• Spring Creek: The Spring Creek fire had the fewest NFIRS reports among the 6 wildfires. Portions of this fire occurred in areas managed by the Bureau of Land Management (BLM), which does not contribute data to the NFIRS. It also appears that a portion of this fire fell within the jurisdiction of a nonreporting local fire department, where most of the damaged and destroyed structures were located. In addition, all the fires that were reported to the NFIRS for the Spring Creek wildfire used the Wildland Fire module.
  • Woolsey: The primary responsibility for combating fires in California is divided between federal, state and local authorities based on geographic area. A significant portion of the area affected by this wildfire (including WUI areas) was outside local direct protection areas. Only 7% of the NFIRS incidents recorded for the Woolsey fire were fires, including 1 natural vegetation fire where 616 buildings were involved. Only 44 structure or mobile property used as fixed structure fires were reported in NFIRS. The majority of incidents for the Woolsey fire in NFIRS were EMS, Good Intent and Service Calls, including 248 incidents that were canceled en route.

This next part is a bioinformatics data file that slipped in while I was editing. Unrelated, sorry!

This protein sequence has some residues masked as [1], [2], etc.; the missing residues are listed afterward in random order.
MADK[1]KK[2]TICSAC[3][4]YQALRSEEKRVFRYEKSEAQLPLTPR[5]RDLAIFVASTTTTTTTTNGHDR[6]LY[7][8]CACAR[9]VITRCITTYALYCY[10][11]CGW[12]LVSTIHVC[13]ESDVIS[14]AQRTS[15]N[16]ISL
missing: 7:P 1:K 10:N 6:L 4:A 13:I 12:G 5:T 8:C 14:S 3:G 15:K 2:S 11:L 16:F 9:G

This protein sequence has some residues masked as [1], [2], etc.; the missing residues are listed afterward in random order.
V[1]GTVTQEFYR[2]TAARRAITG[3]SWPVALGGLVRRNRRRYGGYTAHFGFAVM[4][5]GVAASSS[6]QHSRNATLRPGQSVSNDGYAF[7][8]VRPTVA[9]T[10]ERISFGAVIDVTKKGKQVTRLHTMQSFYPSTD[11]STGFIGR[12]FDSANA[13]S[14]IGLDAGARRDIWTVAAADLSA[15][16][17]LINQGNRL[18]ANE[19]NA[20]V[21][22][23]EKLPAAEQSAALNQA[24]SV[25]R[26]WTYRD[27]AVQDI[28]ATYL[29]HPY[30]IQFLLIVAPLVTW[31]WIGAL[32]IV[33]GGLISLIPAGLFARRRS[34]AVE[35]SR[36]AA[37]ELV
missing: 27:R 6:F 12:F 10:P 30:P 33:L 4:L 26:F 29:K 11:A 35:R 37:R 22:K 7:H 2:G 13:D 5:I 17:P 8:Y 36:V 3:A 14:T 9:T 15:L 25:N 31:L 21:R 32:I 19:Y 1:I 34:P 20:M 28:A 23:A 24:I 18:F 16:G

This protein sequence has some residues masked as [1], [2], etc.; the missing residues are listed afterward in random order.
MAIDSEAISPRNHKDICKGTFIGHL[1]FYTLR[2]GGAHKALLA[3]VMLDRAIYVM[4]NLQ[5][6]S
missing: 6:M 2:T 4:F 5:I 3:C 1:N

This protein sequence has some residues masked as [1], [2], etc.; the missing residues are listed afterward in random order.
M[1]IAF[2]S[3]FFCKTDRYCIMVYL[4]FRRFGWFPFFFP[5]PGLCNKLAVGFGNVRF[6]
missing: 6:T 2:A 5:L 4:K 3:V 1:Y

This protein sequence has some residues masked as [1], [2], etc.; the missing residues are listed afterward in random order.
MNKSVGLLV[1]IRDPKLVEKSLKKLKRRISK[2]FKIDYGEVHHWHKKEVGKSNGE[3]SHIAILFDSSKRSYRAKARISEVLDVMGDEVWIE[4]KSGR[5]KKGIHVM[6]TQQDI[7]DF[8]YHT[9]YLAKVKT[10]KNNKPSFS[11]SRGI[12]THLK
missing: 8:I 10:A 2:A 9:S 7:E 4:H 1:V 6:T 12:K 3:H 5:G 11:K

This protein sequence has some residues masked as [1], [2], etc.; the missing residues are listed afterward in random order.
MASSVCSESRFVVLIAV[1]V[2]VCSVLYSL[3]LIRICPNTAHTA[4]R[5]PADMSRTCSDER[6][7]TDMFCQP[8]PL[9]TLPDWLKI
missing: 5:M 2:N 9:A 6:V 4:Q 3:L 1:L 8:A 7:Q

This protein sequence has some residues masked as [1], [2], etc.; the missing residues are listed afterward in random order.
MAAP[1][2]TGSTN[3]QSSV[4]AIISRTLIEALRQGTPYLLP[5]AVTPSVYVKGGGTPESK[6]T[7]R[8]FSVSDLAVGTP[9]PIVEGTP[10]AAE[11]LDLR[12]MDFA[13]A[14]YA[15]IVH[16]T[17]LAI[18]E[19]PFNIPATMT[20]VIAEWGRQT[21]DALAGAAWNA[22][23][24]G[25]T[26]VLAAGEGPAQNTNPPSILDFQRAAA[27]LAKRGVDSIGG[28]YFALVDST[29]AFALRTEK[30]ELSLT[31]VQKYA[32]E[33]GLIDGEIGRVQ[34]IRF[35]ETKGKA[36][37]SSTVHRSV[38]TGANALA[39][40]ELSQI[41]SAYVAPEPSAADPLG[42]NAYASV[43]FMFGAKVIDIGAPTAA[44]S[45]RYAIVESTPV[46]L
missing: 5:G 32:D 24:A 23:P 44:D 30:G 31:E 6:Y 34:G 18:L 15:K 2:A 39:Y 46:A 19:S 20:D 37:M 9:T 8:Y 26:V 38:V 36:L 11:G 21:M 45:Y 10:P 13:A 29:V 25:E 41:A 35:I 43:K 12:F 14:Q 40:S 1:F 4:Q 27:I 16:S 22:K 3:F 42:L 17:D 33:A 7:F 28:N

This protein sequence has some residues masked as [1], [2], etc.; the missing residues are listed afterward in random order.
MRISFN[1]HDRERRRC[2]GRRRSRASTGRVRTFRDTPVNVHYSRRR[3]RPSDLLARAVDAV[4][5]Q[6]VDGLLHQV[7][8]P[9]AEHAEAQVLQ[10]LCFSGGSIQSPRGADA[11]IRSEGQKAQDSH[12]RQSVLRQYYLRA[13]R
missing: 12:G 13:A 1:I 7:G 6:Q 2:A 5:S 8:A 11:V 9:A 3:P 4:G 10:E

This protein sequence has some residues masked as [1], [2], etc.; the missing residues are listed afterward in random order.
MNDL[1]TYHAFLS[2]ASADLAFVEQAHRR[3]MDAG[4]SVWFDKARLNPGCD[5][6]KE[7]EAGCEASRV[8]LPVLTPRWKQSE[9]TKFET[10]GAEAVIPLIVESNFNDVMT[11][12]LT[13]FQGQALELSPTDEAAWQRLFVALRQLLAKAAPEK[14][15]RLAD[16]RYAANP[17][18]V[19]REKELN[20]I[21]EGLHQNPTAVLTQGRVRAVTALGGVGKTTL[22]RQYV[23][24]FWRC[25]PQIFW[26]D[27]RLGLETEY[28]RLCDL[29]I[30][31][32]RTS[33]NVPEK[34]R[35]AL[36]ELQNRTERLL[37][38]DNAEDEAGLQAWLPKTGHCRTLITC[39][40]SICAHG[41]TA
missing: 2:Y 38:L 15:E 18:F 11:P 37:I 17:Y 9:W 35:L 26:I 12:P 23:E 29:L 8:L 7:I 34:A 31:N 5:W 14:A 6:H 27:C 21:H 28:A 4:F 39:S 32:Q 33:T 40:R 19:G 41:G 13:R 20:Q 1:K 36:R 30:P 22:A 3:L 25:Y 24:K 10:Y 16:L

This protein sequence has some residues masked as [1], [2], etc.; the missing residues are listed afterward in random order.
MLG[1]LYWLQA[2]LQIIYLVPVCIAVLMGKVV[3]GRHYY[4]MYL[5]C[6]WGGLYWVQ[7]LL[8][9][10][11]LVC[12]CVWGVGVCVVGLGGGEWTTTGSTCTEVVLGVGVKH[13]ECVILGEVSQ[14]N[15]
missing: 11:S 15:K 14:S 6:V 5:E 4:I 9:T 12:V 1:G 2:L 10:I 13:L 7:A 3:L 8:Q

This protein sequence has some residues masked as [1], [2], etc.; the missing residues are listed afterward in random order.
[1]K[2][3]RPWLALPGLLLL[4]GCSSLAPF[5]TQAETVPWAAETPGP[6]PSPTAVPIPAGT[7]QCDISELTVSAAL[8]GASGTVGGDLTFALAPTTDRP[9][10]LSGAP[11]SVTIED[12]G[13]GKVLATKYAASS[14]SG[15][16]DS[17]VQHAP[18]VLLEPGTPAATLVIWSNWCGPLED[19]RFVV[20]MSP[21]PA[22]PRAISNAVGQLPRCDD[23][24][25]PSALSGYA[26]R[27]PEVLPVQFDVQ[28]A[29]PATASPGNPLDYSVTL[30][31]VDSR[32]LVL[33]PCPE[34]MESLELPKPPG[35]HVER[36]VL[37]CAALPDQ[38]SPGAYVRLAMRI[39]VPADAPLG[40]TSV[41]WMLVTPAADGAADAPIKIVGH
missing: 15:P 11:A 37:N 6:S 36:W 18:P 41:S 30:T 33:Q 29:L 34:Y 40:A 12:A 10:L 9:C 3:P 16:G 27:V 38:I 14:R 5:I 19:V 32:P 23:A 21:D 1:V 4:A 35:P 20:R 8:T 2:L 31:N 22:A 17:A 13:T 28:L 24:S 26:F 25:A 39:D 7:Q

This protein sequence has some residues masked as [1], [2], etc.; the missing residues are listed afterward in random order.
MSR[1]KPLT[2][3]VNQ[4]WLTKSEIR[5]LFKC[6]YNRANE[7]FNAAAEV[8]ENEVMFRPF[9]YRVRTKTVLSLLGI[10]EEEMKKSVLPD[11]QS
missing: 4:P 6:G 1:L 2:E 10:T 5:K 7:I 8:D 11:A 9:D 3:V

• Camp: Like the Woolsey fire, much of the affected area was outside the local direct protection area, including large WUI areas. One-third of the NFIRS incidents from within the wildfire boundary were fires, with a significant number of EMS and Service Call incidents. Public reports state that 85 lives were lost in the Camp fire, and that nearly 19,000 structures were damaged or destroyed. There are only 8 NFIRS reports for fires in structures or mobile property used as fixed structures associated with the Camp fire, and only 2 of those occurred within the wildfire boundary. No NFIRS reports list any fatalities.

Based on this analysis, it is recommended that the USFA provide clear guidance to local fire departments regarding how to report incidents that are related to wildfires. With the current NFIRS form, it appears that there are 2 options listed below. Neither option, however, adequately addresses the challenges of multijurisdictional response and data from NFIRS nonreporters.

Option 1

Using the Wildland Fire module, a department can report the wildfire as a natural vegetation fire and indicate how many buildings were involved in the fire. It can report property and contents losses as well as deaths and injuries in the Basic Incident module. It can specify location information using the U.S. National Grid. This approach, however, cannot capture vehicle, nonbuilding structure or mobile property used as fixed structure fires, and it does not capture any granular detail about those fires.